Wolfpack Writers: Jason Erik Lundberg
Fictionist, anthologist and book editor Jason Erik Lundberg graduated from NC State’s Department of English with a master’s degree in 2005. Born in New York and raised in North Carolina, he has lived in Singapore for the past 13 years. We caught up with Lundberg to learn more about his first novel (and 25th book), A Fickle and Restless Weapon, and his time on campus.
Why this story? What motivated you to tell it?
By the time I started work on A Fickle and Restless Weapon (which was known then only as “the Tower novel”), I had been writing with the intention of publication for over a decade and publishing short fiction for barely three years. I wanted to attempt a complex psychological novel. Prior to this, I had begun a handful of novel-length ideas, but they all fizzled out or I ended up repurposing them into short stories. However, this was the first idea that I felt had enough scope and an epic enough story that it could sustain over a much longer narrative.
I did a full year of world-building while also a candidate at NC State in the M.A. program in English with a concentration in creative writing; I wrote the first words of the novel —“It was late morning when Zed arrived, incognito.” — in December 2004. I was uneasy with the way that government and corporate surveillance had infiltrated so much of our daily lives (which has only gotten more pervasive in the intervening 15 years). I wanted to tell the story of three people — all artists in their own way, who also have uncanny abilities — resisting a surveillance state in Southeast Asia. Of course, it also had to be a love story and an adventure story, but the main focus was an examination of overriding authority just this side of dystopia.
How does this book differ from the other books you’ve written?
Even though it’s my 25th book, it’s my first novel, and it differs from my other works in scope and scale. Short stories and novellas are fun lengths to write as well, but a novel is still the best way to tell a long, complicated and sometimes messy story. It also went through eight complete drafts by the time we got to final publication, which was a necessary thing in order to craft such a tale (although not common: most fiction for me only requires two or three drafts because I’ve already spent so much time turning it over in my head). I’m extremely proud of what I was able to artistically accomplish with this book.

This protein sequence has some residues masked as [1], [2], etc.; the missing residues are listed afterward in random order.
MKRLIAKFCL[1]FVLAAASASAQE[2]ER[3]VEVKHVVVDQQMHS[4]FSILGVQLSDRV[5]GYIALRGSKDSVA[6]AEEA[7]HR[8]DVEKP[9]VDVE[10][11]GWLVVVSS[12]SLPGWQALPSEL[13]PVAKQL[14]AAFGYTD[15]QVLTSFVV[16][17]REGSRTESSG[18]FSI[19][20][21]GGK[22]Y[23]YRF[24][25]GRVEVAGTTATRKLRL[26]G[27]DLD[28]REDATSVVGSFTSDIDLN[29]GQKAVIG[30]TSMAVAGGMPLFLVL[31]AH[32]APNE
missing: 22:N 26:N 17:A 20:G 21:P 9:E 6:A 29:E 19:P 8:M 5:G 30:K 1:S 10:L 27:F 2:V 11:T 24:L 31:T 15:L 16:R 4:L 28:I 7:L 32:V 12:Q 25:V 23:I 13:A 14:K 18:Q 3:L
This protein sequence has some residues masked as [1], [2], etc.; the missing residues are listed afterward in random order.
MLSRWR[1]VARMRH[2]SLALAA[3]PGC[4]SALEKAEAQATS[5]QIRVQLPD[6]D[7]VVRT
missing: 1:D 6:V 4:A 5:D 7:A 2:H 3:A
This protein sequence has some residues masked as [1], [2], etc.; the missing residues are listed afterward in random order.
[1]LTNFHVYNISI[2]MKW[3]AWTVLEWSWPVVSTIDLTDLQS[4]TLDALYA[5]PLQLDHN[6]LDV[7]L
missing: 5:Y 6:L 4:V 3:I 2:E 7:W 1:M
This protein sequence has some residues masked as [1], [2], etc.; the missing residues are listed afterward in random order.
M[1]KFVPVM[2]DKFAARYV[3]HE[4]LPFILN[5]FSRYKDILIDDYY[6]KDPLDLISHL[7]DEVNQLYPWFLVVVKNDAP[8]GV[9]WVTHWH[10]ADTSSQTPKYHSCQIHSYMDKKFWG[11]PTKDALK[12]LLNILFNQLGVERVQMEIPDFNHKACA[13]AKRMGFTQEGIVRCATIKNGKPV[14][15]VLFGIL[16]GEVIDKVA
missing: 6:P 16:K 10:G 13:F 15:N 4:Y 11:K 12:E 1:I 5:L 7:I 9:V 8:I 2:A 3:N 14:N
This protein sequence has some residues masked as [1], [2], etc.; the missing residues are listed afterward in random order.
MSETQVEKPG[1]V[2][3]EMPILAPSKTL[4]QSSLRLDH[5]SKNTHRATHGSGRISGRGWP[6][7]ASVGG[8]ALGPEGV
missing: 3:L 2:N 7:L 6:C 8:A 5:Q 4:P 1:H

What was your favorite class at NC State?
ENG 588, the graduate-level fiction writing workshop conducted at that time by John Kessel, who also became my thesis advisor and mentor. I had already attended many workshops by the time I began my master’s degree in 2003, as well as the six-week writing bootcamp known as the Clarion Writers Workshop, but I especially loved that particular course because of the high level of critique from my classmates as well as the leadership and direction by Kessel. It pushed me to do even more with my writing, to truly examine what I was trying to say.
In addition, I write in a fantastical vein, and my uniquely strange fiction was treated with the same validity as a more realistic piece (which is sadly a rarity in American academia). I learned a tremendous amount from my fellow students and from Kessel (who has had more of an impact on my writing career than anyone else) and always looked forward to the next class.
How did your NC State degree impact your career?
I can draw a direct line from my master’s degree at NC State until now. After graduation, I was able to teach English, literature and creative writing for several years at a university level. In 2012, I was able to transition into a career as fiction editor for Epigram Books, Singapore’s pre-eminent commercial publisher, and play a part in changing the prose landscape in my adopted home. I would literally not be where I am today without my education at NC State.